by Christina Villefrance Moeller, TalesOfLeading
Participating in the event Automation Småland 2015 in Sweden this week made me reflect on this question. It was an event for small and medium sized manufacturing companies in the area. Most of them were supplying the Swedish big four (Volvo cars, Volvo Trucks, SAAB and Scania) with automation solutions. They were trying to grasp the implications of Industrie 4.0 and how it could improve their business.
What everybody was talked about was the technical competencies young people needed to have, the innovative climate the companies needed to have, and how flexible they were as small companies. Now what’s that got to do with the girls? In all this talk about great technical achievements and trends for the future I missed the people dimension. Who is going to implement this? Who will lead these organizations and develop the skills and subsequently the business? Today it’s the boys driven by their enthusiasm for technique. However, the regional development manager Ulrika Geeraedts pointed at the problem that young female academics leave the region and don’t come back.
Leading in manufacturing is about people
In parallel with this event I was taking part of a discussion about Leaders & Leadership with Boaz Tamir director of the Israel Lean Institute. Referring to a meeting with other (male +50) leaders he emphasized that leadership is about people. Though we can read a lot of books about leaders achieving great results. Leading does have a relational dimension not just in making a group of people work together, but also in providing them with a fertile ground for development. Now maybe this can attract interest from young female Engineers: working with people solving problems in manufacturing?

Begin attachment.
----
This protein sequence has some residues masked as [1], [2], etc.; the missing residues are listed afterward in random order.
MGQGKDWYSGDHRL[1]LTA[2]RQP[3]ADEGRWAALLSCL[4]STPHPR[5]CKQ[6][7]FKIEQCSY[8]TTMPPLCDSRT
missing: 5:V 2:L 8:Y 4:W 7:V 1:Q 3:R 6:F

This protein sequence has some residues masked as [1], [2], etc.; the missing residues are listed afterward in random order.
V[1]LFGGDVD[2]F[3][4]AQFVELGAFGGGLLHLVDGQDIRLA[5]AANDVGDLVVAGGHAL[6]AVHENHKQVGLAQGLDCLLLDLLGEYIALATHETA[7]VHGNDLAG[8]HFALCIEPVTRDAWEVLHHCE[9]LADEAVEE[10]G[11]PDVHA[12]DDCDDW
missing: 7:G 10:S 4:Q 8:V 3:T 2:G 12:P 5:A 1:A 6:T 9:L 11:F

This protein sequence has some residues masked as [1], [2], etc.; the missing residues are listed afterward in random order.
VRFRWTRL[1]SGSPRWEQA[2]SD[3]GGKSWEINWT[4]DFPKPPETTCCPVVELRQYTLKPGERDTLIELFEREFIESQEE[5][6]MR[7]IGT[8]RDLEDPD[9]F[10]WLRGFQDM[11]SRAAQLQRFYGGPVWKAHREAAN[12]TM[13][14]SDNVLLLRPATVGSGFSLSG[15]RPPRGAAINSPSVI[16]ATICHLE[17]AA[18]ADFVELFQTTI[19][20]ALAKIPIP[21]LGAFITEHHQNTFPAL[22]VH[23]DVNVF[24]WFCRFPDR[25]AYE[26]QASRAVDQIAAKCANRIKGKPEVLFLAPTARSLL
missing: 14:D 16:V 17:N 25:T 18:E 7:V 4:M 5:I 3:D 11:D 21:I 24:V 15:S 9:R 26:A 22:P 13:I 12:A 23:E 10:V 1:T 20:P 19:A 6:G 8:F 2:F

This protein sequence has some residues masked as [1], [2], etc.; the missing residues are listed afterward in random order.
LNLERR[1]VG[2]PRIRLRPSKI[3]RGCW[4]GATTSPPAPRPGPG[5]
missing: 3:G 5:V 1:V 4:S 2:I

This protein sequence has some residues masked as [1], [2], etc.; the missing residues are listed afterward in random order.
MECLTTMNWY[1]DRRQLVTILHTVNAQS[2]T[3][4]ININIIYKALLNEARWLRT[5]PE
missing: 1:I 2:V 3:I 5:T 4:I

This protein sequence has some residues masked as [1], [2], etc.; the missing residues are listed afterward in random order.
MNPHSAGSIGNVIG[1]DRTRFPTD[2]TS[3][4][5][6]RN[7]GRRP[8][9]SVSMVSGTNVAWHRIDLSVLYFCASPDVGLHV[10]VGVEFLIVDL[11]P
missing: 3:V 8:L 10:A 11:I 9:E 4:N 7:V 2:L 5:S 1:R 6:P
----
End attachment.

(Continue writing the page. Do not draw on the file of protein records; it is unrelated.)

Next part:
Without the task leading is homeless
Leading is also about the task you subordinates are working on. This dimension is sometimes neglected. The task frames the purpose of working together and provides it with meaning. A leader I once met developed his team by assigning tasks to them. Only one task at a time. Preferably small tasks you could solve within a few days. He didn’t tell them how to solve the task. He was available for discussions about possible methods and countermeasures. It was usually tasks they could not solve by themselves. They had to collaborate with their piers. Did they have the time (resources) for it? They found the time in between the ordinary daily work. At least that is how I remember it.
Dear nieces, girlfriends of my sons and mentees
Laura, Filippa, Rosemarie, Helene, Stine, Mathilde, Carla, Alma, Rebecca, Hannah, Rachel, Ramona, Hannah and Mamie please give engineering (and natural science) a chance. Katrine has already done it. And please consider taking leading positions. I’m sure you will do great.